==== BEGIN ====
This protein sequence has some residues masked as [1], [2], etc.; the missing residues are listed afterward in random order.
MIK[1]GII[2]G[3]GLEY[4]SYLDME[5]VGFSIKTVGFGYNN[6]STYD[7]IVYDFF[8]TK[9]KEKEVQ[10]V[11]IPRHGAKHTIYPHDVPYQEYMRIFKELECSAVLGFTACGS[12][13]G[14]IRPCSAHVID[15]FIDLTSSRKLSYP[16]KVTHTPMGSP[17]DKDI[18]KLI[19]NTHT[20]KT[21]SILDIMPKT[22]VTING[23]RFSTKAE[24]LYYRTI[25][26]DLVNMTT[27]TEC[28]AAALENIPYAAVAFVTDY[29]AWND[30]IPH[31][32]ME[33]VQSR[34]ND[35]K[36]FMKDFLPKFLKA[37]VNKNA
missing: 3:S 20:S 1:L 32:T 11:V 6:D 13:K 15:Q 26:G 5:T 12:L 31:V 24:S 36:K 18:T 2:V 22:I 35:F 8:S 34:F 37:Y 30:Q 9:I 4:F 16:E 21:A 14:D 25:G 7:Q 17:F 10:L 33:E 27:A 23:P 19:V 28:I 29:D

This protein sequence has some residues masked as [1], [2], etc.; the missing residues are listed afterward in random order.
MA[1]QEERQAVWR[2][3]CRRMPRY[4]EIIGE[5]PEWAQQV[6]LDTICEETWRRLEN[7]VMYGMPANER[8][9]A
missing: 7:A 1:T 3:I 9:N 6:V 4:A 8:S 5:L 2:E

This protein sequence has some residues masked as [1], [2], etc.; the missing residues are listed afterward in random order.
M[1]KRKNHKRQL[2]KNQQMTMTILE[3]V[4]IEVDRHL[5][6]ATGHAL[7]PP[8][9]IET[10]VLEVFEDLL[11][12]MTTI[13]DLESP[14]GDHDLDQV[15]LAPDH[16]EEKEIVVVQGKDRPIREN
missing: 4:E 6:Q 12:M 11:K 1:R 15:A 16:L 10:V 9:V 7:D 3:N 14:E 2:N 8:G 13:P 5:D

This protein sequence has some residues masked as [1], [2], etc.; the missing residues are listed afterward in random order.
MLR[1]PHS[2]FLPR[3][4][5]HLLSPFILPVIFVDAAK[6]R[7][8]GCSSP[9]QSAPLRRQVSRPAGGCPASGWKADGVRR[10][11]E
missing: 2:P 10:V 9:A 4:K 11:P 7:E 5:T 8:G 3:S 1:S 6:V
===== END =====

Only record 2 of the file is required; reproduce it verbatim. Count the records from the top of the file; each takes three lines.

This protein sequence has some residues masked as [1], [2], etc.; the missing residues are listed afterward in random order.
MA[1]QEERQAVWR[2][3]CRRMPRY[4]EIIGE[5]PEWAQQV[6]LDTICEETWRRLEN[7]VMYGMPANER[8][9]A
missing: 7:A 1:T 3:I 9:N 6:V 4:A 8:S 5:L 2:E